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|Length: 327 pages||Word Wise: Enabled||Enhanced Typesetting: Enabled|
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"Children of Blood and Bone"
Tomi Adeyemi conjures a stunning world of dark magic and danger in her West African-inspired fantasy debut. Learn more
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Top customer reviews
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My Thoughts: Sometimes I think I read sci-fi/fantasy books because I wish it was all real. Therefore, I love reading books about people with supernatural abilities because I wish I had supernatural abilities. I could do without the drama though. As soon as I read the blurb for Outshine on Netgalley, I requested it.
Obviously I was interested in the story. Although I have to admit that it wasn’t as good as I expected it to be. I got bored quite a bit, which was disappointing. All in all the concept was really cool, but the execution didn’t quite hit the mark. There were parts of the story that just moved too fast, almost like the author got excited and couldn’t write the story fast enough.
The characters left a lot to be desired. Too many of them weren’t even likable. Actually, the only character I truly liked was Gabe. Jessa was annoying and just when I thought I might like her, her annoyance ramped itself up another degree. Gabe’s brother, Watts, was an a**hole (that’s really the perfect word to describe him). Pretty much all of the adults were ridiculous caricatures of actual people (I hope to never meet someone who psychotic).
I suppose you could compare Outshine to X-Men, but I personally wouldn’t because that would only spawn disappointment. I really don’t like comparisons because Outshine is its own book, but in a very generalized way X-Men meets Brave New World really is the best comparison for what to expect (or maybe that’s a really weird comparison).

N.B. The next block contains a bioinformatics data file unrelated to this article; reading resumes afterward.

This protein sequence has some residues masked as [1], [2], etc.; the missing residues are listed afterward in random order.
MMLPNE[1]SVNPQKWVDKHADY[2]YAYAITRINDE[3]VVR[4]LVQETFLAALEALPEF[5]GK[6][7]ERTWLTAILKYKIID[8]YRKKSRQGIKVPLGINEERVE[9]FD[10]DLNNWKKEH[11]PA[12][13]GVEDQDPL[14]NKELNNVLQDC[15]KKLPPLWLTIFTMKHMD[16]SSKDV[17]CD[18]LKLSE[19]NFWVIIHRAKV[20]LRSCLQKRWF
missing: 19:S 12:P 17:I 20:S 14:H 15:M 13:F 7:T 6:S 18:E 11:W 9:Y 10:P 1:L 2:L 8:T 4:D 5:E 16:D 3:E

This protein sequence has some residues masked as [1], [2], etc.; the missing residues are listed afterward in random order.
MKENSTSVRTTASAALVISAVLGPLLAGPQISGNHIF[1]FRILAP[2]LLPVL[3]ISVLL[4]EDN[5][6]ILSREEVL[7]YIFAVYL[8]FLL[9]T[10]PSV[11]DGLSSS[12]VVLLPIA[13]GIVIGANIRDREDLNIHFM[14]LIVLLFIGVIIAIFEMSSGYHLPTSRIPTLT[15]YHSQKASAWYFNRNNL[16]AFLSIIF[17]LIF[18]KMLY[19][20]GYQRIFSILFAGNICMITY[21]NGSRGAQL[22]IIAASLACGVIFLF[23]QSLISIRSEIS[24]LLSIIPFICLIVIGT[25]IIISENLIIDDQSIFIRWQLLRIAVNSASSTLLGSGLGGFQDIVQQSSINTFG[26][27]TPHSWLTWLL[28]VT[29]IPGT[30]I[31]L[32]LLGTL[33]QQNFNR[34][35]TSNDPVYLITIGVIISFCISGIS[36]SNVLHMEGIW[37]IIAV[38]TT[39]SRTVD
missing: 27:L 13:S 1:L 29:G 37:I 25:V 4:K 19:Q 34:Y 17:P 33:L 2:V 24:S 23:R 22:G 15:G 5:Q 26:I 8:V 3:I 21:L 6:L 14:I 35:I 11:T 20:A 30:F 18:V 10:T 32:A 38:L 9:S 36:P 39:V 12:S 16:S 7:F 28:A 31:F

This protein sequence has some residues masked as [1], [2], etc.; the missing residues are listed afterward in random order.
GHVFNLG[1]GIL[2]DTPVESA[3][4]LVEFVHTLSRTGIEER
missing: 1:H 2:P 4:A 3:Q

Overall, I enjoyed Outshine. I had a lot of problems with it, but I did like it. It is a stand-alone, which I appreciated. In the end, I would not recommend Outshine (except on a case-by-case basis).
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The novel is told from Gabe and Jessa’s alternating points of view, which helps to hear the stark difference in their approach to everyday life and their existence. Gabe is usually gloomy, having suffered from his “allergy” all his life and from his brother’s not-so-friendly abuse over the years. Jessa is a strong-willed girl, who is difficult to like, unless you are in high school and want to her best friends to be popular. The story certainly gains insight into the inner workings of these characters due to the first person narration, but as always, there are some drawbacks; some parts seem like a lot of telling, and not much showing. Still, the dialog is smart and snappy for the most part, and this is important, because the plot depends heavily on dialog.
The supporting characters could have been fleshed out more, especially Jessa’s stepfather, who just seems like a cardboard stand-in for the typical bad guy from any bad Hollywood film. It is also very difficult to imagine that Gabe and Watson’s mother knew about them, and allowed her husband to “experiment” on her children. Perhaps this would be a lot more believable, if this character was developed further.
When the big plot is revealed, I have to say I could not disagree with much of what Deacon is saying. Yes, humans will destroy Earth and Nature. Yes, they will cause lots of pain and suffering. I guess, I am always surprised that someone who feels so strongly about this does not think humans deserve it. I suppose, he believes humans deserve it, but Earth and Nature don’t deserve such horrendous treatment. But then why try to make new humans to re-populate the saved Earth? That part makes no sense to me, but I understand that it is a valid human reaction to the destruction of Nature. The combination of environmentalist discourse with eugenics-like “science” is creepy.
The one thing that I thought I would not like in this book was the romance. I am not a romance reader, and I don’t care much for teenage drama. But Decker does a good job of keeping the novel focused not on the romance, but on the inevitable chain of events, which make or break the romance. In the end, Jessa and Gabe find themselves primed for a major heartbreak, which I am willing to bet, is yet to come. But the complexity of their relationship builds throughout the book in a way that is organic and smartly done.
All in all, Outshine is a great, fast-paced read. I’ll definitely read the sequel.
Thanks to NetGalley and the publisher for a digital copy of the book in exchange of my honest review.
Most recent customer reviews
Outshine was such a fun and entertaining story to read with likable characters, a solid plot,...Read more
**I received a review copy from the author via Sage's Blog Tours**
A realistic and fresh new...Read more